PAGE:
First US ambassador to Libya in decades starts Dec.

In a sign of warming US-Libyan ties since Tripoli's December 2003 decision to abandon the pursuit of weapons of mass destruction, Gene Cretz will be sworn in as Washington's ambassador to Libya, the first in three decades, on Dec. 17.


WASHINGTON - The first U.S. ambassador to Libya in three decades will be sworn in on Dec. 17 and take up his post a few days later, the U.S. State Department said on Friday in a further sign of the two nations' improving ties.

Gene Cretz, a career U.S. diplomat whose foreign postings have included Tel Aviv, Damascus, Cairo, Islamabad, New Delhi, and Beijing, was confirmed as Washington's ambassador to Libya by the U.S. Senate on Nov. 20.

There has been a dramatic warming in U.S.-Libyan ties since Tripoli's December 2003 decision to abandon the pursuit of weapons of mass destruction and the subsequent resolution of disputes over bombings that Washington long blamed on Libya.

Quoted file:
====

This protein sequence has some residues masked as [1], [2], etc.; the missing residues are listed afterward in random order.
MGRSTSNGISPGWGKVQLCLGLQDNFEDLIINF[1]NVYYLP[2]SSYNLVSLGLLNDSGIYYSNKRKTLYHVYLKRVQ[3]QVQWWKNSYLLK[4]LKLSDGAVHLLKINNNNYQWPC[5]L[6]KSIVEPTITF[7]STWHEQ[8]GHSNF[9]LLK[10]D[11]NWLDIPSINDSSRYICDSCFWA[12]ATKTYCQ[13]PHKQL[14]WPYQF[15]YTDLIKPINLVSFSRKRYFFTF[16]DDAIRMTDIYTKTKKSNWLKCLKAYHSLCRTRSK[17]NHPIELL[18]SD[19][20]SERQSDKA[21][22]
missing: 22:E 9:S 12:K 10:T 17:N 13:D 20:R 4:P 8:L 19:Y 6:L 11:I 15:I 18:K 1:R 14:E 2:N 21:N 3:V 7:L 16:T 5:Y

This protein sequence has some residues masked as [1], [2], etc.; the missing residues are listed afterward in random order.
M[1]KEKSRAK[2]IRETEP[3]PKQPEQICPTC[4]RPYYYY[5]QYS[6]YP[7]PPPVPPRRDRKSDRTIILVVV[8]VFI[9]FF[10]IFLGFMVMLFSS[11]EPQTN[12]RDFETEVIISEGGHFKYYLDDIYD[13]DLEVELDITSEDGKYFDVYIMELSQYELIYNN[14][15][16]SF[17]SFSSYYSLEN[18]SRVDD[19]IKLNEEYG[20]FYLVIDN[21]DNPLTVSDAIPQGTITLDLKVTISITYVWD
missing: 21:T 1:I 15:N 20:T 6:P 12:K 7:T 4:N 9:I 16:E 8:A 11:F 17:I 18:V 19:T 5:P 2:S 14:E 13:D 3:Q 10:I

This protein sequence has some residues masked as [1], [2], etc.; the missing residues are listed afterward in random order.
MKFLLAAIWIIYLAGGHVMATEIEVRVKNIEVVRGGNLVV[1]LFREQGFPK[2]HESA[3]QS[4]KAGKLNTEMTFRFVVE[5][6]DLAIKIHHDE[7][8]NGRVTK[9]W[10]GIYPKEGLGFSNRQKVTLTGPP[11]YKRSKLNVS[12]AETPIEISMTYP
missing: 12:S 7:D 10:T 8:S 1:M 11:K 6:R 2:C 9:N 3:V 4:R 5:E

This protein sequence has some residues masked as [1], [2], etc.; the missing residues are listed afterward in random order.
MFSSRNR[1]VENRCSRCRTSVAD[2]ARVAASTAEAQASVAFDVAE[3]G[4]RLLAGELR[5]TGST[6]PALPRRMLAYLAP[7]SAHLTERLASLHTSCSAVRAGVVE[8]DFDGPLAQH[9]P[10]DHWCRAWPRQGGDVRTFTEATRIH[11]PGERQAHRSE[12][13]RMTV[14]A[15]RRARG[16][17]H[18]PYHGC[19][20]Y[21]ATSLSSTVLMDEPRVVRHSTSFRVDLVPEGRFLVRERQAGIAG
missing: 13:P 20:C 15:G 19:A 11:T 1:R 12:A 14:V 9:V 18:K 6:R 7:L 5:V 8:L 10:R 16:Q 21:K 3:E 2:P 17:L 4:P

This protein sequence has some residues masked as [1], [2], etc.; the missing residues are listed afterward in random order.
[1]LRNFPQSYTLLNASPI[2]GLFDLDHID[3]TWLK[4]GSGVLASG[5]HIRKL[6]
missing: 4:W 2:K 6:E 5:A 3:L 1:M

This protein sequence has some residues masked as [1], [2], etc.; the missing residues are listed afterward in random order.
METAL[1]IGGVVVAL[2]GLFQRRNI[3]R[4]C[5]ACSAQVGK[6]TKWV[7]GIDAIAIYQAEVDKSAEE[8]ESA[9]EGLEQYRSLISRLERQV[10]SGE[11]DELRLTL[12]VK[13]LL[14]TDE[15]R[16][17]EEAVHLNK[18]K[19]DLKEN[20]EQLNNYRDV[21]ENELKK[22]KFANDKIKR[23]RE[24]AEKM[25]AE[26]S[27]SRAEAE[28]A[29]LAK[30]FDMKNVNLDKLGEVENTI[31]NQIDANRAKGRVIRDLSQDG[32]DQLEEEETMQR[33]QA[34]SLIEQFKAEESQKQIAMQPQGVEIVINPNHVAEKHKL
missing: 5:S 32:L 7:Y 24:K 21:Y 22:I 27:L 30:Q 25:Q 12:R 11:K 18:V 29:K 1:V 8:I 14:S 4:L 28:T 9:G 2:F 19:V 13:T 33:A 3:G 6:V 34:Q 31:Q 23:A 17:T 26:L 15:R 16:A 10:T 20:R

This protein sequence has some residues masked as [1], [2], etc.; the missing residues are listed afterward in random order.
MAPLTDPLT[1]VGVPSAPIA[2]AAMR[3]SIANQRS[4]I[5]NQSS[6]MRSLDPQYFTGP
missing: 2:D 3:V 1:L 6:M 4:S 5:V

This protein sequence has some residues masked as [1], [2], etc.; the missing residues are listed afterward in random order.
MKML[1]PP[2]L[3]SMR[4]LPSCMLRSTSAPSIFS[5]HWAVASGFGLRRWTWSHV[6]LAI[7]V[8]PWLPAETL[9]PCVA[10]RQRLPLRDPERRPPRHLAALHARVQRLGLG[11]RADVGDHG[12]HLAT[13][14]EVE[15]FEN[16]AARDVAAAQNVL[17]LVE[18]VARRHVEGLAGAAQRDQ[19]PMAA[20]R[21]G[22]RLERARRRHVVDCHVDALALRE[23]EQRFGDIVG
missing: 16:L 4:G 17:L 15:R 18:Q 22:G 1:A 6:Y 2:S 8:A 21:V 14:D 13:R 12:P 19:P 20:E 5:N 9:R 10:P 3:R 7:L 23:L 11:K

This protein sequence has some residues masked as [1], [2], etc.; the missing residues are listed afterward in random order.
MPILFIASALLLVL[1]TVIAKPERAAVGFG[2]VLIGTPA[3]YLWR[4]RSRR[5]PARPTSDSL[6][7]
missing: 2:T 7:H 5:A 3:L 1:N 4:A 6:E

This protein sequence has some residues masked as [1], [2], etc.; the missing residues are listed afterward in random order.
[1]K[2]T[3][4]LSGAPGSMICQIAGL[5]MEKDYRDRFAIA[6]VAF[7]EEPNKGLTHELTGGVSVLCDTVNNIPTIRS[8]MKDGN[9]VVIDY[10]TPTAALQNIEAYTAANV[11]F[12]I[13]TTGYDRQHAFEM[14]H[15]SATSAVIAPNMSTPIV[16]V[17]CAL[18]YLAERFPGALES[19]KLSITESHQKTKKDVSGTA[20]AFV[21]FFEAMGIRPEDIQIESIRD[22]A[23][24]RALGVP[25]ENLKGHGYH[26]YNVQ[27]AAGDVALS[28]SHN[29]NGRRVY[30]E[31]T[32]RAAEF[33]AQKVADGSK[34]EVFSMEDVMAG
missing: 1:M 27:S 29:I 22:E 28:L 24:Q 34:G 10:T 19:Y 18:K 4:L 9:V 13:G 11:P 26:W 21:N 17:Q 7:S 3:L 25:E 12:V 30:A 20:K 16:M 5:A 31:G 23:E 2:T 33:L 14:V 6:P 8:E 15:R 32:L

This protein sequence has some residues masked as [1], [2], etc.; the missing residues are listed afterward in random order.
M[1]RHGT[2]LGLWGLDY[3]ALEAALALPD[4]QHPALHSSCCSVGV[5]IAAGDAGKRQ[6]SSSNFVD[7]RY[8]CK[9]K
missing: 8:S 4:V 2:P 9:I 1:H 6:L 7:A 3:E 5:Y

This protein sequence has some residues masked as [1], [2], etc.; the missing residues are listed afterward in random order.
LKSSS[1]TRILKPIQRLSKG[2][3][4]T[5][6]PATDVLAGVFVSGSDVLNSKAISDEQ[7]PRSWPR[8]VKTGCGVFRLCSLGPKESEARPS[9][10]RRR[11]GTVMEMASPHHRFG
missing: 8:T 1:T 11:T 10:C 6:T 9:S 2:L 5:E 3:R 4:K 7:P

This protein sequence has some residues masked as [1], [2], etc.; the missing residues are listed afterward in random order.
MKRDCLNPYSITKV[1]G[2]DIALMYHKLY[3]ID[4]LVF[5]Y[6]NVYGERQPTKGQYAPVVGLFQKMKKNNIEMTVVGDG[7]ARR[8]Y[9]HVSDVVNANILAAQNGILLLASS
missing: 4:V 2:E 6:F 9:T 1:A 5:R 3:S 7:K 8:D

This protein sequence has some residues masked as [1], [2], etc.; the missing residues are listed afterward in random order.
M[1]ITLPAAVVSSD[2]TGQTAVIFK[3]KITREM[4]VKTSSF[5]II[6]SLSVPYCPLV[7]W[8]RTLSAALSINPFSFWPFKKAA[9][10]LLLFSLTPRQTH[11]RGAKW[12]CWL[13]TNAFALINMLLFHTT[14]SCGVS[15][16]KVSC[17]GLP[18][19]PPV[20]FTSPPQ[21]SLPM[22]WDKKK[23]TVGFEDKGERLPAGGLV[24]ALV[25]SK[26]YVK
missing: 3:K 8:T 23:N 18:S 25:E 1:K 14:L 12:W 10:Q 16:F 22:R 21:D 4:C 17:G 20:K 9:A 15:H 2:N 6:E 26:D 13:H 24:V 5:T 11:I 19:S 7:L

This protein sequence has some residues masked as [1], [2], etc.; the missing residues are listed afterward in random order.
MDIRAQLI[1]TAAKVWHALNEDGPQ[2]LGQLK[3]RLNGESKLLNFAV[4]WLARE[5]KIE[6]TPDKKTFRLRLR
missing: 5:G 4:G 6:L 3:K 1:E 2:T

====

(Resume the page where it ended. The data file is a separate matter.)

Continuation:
U.S. officials said the last big obstacle to normal ties was removed when Libya last month paid $1.5 billion into a fund to settle claims by the families of U.S. citizens killed in the 1988 bombing of Pan Am flight 103 over Lockerbie, Scotland, the 1986 attack on a West Berlin disco and other such incidents.

After Libyan leader Col. Muammar Gaddafi seized power in a 1969 coup, U.S.-Libyan ties became increasingly strained because of the North African nation's support for what the United States regarded as international terrorism.

The United States withdrew its ambassador from Tripoli in 1972 and all U.S. diplomats left after a mob attacked and set fire to the U.S. Embassy in 1979. The two countries re-opened lower-level missions in each other's capitals in 2004 and upgraded them to full embassies in 2006.

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